Articles by Lauren Heaton :: Page 20

  • Yellow Springs police announce rash of burglaries

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    The Yellow Springs Police Department urged villagers to lock their windows and doors after a series of local burglaries that have taken place within the past week and a half.

  • Barr property burn delayed

    Twenty-seven members of the Miami Township Fire-Rescue squad participated in a controlled burn of the Rabbit Run farmhouse on Dayton Street all day Saturday, Aug. 7. The event was a training exercise led by Fire Chief Colin Altman, which lasted from 9 a.m. until about 4 p.m. and included four new fire instructors, including locals Chris Kitts and Lee Gillespie, who recently completed courses taught by Assistant Fire Chief Denny Powell at the Greene County Career Center. The department brought two fire engines, a tanker, a rescue truck and an ambulance for safety in the face of temperatures that climbed to 800–900 degrees. Five firefighters from Xenia and Sugarcreek Townships also participated.

    The controlled burn of the Barr property on Xenia Avenue has been rescheduled for May 5.

  • After ten years, Chen’s closes doors

    After serving spring rolls, fried rice and General Tso’s chicken for nearly 10 years from a cozy cove on Dayton Street, Chen’s Asian Bistro closed its doors at the end of March. According to owner Jenny Chen, she and the property owner could not come to a lease agreement.

  • Judge for Struewings, again

    A Greene County Common Pleas Court judge last week ruled in favor of Kenneth and Betheen Struewing in their case against the Village of Yellow Springs. The ruling upholds a decision rendered by a Greene County magistrate last April that the plaintiff’s property easement is valid, granting them one free Village water and sanitary sewer tap for their property on Hyde Road, which lies outside Village limits.

  • Bahá’ís to screen talk by author of ‘The New Jim Crow’

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    A recent talk given by Michelle Alexander, acclaimed author of The New Jim Crow, will be re-played at the Yellow Springs Bahá’í Center tomorrow evening, April 19, at 7:30, followed by discussion and refreshments.

  • Curl Gym next on college’s renovation list

    Antioch College is unveiling this week a preliminary design for its new Health and Wellness Center on campus. The center will be located in Curl Gym, which is scheduled for major renovation beginning late spring.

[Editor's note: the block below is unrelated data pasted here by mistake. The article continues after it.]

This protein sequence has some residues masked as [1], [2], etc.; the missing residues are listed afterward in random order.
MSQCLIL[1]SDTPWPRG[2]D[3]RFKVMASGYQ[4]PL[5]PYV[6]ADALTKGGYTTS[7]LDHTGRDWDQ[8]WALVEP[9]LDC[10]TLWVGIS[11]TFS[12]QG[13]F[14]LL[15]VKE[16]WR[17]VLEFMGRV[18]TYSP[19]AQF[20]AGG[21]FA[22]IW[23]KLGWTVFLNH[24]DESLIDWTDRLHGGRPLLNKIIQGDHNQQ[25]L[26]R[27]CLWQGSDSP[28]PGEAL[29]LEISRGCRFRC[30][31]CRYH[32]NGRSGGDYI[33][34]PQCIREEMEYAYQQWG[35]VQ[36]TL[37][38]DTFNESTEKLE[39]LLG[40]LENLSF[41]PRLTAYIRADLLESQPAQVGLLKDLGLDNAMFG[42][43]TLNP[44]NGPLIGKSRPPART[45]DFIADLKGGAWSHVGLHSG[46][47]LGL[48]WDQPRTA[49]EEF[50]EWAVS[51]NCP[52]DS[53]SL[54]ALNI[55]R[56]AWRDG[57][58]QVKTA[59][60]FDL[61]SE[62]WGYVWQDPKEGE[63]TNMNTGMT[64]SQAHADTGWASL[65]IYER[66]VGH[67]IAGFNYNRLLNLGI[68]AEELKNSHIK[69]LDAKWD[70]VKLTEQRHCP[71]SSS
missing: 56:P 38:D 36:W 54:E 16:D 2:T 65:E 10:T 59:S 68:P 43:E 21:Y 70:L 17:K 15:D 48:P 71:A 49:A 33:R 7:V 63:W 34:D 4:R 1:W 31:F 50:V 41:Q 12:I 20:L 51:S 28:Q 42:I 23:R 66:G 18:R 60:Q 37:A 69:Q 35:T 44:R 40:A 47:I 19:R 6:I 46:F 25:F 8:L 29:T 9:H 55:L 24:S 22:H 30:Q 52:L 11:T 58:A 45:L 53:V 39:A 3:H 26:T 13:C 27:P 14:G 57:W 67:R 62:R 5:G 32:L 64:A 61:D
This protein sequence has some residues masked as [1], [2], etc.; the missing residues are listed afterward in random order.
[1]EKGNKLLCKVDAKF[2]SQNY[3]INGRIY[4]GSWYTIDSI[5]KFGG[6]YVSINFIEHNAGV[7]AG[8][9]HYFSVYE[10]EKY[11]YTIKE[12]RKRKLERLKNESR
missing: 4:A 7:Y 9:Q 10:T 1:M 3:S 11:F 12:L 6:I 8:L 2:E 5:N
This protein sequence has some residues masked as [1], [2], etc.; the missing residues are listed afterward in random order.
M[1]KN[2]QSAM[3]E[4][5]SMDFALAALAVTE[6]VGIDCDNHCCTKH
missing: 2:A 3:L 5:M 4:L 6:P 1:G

• Wellness about the daily mind

    Local resident Carmen Milano believes that the village has many of the elements associated with good health and long life spans. And beginning this month, Wellness Month in Yellow Springs, she wants to make the village a place where people truly live better and longer.

  • Former Yellow Springers, siblings, bring new music to town

    Chamber Music Yellow Springs has commissioned a string quartet by Yellow Springs native Allen McCullough that will be performed by the Aeolus Quartet on Sunday, April 14. The piece was written for the Daedalus Quartet, who was scheduled to perform it this weekend, but an injury forced a change in plans. (Photo courtesy of Mercer University)

    Chamber Music Yellow Springs will bring two former Yellow Springers, siblings, to the village this weekend for a performance of original music, in connection with the fourth concert of the CMYS season by the Aeolus Quartet on Sunday evening.

  • Thespians present a Haitian story of starred crossed love

    Anna Knippling plays peasant girl Ti Moune.

    The Yellow Springs High School thespians open their spring musical, Once on this Island,  this weekend on Friday, April 12, at 8 p.m. Set in the Caribbean and drawing on the history of Haiti, the story concerns two lovers divided by questions of race and class. After Haiti’s revolution in 1791, the French colonizers were thrown […]

  • Wilberforce to host literary festival

    Yellow Springs resident Yvonne Seon will be part of a literary event at Wilberforce this weekend.

    Wilberforce University will host a literary fest for authors and publishers all day Thursday.

  • Guns and mental health— Experts note issues separate

    Local resident T (who preferred to be anonymous to protect her family’s privacy) knew something was happening with her son when at 15 he was suddenly having trouble sleeping and began spending much time alone. The eccentric behavior quickly intensified, she said, and soon R began knocking on people’s doors singing Christmas carols and dressing in a suit to look for a job. That year R began home schooling and taking medication for depression and psychosis.

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